The 60-page report features several very brief case examples from around the world, including MPAs. Can Protected Areas Contribute to Poverty Reduction?: Opportunities and Limitations is available for GBP 10.50 (US $20) from the IUCN bookstore. For directions on how to order, go to

Ship owner fined US $500K for coral damage in MPA

A ship owner has agreed to pay more than US $500,000 in fines related to a 2002 incident in which its freighter – the MSC Diego – dropped anchor in a no-anchor zone of the Florida Keys National Marine Sanctuary (US). The anchor and its chain caused damage to 1175 m2 of coral, an area slightly smaller than an Olympic-size swimming pool. While admitting no fault, Mediterranean Shipping Company and its insurer will pay to reimburse the federal government for the costs of damage assessment and response ($100,000) and future monitoring and compensatory restoration ($465,796).

Attorney Sharon Shutler of the National Oceanic and Atmospheric Administration (NOAA) suggests the assessment would have been greater had the responsible party not responded as it did. Through a contractor and under FKNMS supervision, the shipping company and its insurer reattached more than 1000 overturned corals, paying for the effort out of pocket. “This was an expensive proposition entailing rental of large boats and expert divers,” says Shutler.

Anne McCarthy, a sanctuary biologist who helped assess the cost of the damage, says the reattached corals could recover to their previous functional state in approximately five years, provided environmental conditions are good. NOAA will use the compensatory funds to restore crushed parts of the site or to undertake grounding prevention efforts, such as encouraging the use of various navigational aids.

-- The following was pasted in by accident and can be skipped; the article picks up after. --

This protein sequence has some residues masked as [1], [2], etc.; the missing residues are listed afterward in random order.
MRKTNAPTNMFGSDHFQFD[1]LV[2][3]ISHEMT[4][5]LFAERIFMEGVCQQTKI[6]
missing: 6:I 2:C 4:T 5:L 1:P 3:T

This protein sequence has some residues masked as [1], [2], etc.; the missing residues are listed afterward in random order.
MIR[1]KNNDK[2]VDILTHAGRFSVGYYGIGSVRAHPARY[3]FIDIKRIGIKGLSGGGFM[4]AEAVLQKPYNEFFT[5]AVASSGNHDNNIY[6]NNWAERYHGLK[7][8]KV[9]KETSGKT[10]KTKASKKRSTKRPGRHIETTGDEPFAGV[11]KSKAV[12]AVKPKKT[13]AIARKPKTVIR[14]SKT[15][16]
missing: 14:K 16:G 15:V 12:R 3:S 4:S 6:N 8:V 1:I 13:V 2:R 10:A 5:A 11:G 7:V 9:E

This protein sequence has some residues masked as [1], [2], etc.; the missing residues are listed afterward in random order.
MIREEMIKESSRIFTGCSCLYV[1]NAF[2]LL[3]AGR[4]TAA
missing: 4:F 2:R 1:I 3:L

For more information:

Sharon Shutler, 1315 East West Highway, Building 3, Silver Spring, MD 20910, USA. Tel: +1 301 713 1220; E-mail:

Anne McCarthy, 216 Ann St., Key West, FL 33040, USA. Tel:+1 305 360 1654; E-mail:

MPA newsletter available for Western Indian Ocean

MPA practitioners in the Western Indian Ocean – consisting of Comoros, Kenya, Madagascar, Mauritius, Mozambique, Reunion, Seychelles, South Africa, and Tanzania – have a new resource to help share their ideas and knowledge. The WIO-MPA Newsletter, to be produced quarterly, will provide readers with news on MPAs in the region and notices of events. It was launched this past January, with the second issue set for release in April.

Keith Spencer, manager of De Hoop Nature Reserve in South Africa, is coordinating the project. “We hope the newsletter will contribute to raising awareness and informing key stakeholders on how MPAs in the region are doing,” he says. Spencer is relying on contributed articles and notices from fellow managers to comprise the publication.

To receive the WIO-MPA Newsletter, you must join a listserv called E-wiompaf (Western Indian Ocean Marine Protected Area Forum). The newsletter is distributed via the listserv. For instructions, go to

For more information:

Keith Spencer, De Hoop Nature Reserve, Private Bag X18, Bredasdorp, 7280, South Africa. Tel: +27 28 542 1254; E-mail: